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Articles from DIAMOND JEWELLERY (984 Articles), DIAMONDS BY CUT - BRILLIANT (ROUND) (286 Articles), GEMSTONES - LOOSE (254 Articles)

Calleija Jewellers 'My Fair Lady' piece featuring a tendered Argyle Pink Diamond
Calleija Jewellers 'My Fair Lady' piece featuring a tendered Argyle Pink Diamond

Jewellers ‘tickled pink’ at gem sale

Jewellers met in Sydney recently for a preview of the Argyle pink diamond tender that will offer 55 rare pink stones to private bidders.

The Sydney preview gave jewellers a sneak preview at the 55 pink stones on show at the official Argyle pink diamond tender in Hong Kong. Only 150 people around the world are invited to place bids on the rare diamonds that are currently high in demand.

John Calleija of Sydney-based, Calleija Jewellers said the demand is due to a myriad of factors, but predominantly because of the rarity and raw beauty of pink diamonds.

“People want something unique nowadays and buying a pink diamond is like buying a painting by Picasso while he was alive,” Calleija said.

According to Calleija, Rio Tinto’s Argyle mine in Western Australia accounts for more than 90 per cent of the world’s pink diamonds and supply is expected to come to an end by 2019.

“There is less than a decade left for the mine, so consumers realise the rarity of pink diamonds, and it has increased my clients’ interest in this year’s tender,” Calleija said.

The Argyle mine is considered to have the best pink diamonds in the world and Calleija said tender diamonds “are literally one in a million, in that for every million carats mined, only one carat is of tender quality.”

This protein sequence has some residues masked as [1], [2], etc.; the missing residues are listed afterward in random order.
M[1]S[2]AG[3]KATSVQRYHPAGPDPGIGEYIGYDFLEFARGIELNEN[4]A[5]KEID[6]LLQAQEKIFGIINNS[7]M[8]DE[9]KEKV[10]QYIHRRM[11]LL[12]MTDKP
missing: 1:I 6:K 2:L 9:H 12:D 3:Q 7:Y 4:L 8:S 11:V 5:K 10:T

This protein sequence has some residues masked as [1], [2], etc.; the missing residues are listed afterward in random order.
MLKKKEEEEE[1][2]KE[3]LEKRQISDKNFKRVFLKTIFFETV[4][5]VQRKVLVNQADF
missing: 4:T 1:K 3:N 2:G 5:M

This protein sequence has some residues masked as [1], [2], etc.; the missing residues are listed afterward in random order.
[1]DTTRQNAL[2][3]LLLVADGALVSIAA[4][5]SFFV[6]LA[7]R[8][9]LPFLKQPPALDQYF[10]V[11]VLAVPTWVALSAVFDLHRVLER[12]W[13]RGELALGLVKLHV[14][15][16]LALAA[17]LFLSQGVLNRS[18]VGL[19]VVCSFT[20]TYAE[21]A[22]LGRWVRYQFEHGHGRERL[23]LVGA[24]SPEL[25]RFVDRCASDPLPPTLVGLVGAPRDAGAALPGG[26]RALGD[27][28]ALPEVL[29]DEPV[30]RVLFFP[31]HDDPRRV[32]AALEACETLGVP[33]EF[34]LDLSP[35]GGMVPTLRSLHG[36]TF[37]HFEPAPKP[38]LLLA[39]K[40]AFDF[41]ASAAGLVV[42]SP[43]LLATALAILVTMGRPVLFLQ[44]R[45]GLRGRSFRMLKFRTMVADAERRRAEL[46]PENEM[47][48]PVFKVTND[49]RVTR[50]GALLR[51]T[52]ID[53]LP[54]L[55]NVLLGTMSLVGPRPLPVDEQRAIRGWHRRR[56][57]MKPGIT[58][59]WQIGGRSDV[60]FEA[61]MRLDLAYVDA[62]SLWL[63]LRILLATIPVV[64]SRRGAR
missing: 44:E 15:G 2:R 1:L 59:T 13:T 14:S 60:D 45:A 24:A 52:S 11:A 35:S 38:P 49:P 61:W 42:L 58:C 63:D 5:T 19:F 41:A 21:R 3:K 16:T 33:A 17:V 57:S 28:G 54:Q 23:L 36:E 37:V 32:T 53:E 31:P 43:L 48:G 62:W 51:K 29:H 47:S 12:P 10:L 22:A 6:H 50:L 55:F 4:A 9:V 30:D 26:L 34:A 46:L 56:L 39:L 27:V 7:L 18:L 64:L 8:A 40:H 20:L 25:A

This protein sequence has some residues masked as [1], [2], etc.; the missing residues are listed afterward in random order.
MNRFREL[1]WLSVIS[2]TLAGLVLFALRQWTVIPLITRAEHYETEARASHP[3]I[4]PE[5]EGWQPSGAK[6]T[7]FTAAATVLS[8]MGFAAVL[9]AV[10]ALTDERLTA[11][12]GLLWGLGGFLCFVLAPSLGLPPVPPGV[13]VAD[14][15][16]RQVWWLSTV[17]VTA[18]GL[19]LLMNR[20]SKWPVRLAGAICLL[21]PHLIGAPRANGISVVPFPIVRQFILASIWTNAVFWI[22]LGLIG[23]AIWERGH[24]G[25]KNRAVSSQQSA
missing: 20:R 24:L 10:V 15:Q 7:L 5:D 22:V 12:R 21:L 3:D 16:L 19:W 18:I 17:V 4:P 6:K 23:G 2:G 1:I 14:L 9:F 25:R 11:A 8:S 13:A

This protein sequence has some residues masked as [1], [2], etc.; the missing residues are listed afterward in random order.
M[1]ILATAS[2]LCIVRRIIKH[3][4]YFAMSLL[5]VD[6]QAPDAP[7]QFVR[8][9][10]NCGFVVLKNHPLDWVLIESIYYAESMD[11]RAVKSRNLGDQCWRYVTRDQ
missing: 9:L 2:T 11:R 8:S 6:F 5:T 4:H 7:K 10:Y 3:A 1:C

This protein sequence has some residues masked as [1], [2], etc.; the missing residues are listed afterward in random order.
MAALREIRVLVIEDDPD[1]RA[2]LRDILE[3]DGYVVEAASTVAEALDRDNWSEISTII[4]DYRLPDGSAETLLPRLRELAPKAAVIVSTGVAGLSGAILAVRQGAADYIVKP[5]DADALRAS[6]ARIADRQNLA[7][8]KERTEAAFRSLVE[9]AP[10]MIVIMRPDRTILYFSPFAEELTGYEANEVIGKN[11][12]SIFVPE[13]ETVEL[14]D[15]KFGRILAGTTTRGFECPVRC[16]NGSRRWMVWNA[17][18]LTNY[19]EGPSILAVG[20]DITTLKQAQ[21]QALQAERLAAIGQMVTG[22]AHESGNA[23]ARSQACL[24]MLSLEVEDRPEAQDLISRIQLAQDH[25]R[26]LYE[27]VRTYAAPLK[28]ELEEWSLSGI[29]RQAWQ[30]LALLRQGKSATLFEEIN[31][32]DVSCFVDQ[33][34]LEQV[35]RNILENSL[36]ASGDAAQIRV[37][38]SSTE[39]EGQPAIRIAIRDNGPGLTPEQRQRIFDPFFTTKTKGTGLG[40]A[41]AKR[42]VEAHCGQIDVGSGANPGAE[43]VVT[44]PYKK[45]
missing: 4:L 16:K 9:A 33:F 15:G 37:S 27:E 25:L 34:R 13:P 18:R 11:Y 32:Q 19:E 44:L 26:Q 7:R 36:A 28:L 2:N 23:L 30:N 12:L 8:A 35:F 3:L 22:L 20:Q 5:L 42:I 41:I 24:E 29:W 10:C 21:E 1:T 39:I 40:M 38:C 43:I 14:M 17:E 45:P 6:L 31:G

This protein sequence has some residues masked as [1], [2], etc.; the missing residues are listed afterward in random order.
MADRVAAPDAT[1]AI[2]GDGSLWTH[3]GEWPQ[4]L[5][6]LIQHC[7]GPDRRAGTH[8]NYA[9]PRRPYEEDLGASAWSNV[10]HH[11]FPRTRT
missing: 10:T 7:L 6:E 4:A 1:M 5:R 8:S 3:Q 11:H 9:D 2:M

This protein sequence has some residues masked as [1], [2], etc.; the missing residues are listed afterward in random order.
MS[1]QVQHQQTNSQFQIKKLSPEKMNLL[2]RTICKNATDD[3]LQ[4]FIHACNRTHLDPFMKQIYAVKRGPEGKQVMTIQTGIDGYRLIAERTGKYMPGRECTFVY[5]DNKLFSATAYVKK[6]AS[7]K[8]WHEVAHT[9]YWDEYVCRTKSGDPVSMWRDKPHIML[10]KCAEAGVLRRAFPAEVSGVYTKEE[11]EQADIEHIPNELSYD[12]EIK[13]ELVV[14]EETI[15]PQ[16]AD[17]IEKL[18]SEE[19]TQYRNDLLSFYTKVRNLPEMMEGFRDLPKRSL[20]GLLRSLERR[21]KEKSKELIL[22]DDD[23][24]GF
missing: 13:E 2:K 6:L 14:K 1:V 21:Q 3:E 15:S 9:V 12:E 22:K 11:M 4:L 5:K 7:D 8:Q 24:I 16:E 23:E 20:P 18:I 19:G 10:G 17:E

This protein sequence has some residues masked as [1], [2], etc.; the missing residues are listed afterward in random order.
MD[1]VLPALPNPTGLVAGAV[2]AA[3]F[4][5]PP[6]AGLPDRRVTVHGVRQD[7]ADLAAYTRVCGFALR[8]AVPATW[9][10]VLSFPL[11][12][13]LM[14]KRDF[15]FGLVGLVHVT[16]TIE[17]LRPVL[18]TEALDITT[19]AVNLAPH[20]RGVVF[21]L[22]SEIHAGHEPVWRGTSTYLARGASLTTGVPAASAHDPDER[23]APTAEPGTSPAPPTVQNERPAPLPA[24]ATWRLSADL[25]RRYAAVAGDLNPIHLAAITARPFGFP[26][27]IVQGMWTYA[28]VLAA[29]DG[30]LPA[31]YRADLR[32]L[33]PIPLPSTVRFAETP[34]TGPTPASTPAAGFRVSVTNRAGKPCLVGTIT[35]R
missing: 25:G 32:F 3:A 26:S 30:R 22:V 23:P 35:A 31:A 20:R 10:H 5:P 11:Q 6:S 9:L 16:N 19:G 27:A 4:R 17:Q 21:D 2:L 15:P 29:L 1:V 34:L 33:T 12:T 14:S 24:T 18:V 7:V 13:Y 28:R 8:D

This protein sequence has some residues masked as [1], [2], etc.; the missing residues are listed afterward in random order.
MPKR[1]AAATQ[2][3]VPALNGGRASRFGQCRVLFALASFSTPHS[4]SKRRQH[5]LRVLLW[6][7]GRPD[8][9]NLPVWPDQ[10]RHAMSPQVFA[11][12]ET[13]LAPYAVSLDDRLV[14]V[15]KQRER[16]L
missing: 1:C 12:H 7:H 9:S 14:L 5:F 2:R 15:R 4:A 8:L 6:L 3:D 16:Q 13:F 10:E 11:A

Bidding for over 20 years, Calleija is one of a few Australian bidders invited to the tender in Hong Kong and noted that his clients’ demand for the pink stones has increased greatly.

“I already have potential sales so essentially I’m bidding on behalf of our clients who are constantly asking for more pink diamonds,” Callejia added.

Obtaining a successful bid has been made more difficult with increased competition, particularly from China and the wider Asian market.

“There is always an element of mystery about these bids, especially with the global demand climbing, the bid can end in absolute joy or tears,” Callejia remarked.

In addition, lack of supply has added value to pink diamonds and jewellers like Calleija have seen an increased number of consumers investing in them, noting that some men are purchasing ‘pinks’ as a financial investment rather than an emotional investment.

“While most of my clients purchase ‘pinks’ for sentimental reasons, many males love the fact that pink diamonds are anti-inflationary and more people are looking at them as an investment,” Calleija said.

Despite believing an increasing number of consumers are investing in rare diamonds, Calleija maintains that his clientele prefer to wear their winning bids.

“One of my clients paid over $3 million for her pink diamond and wears it on the farm. It’s a beautiful pink, even when covered in mud,” Callejia said.

More reading:
Sydney charity auction for rare Argyle Pink Diamond pendant
Pink diamond sets Asian auction record

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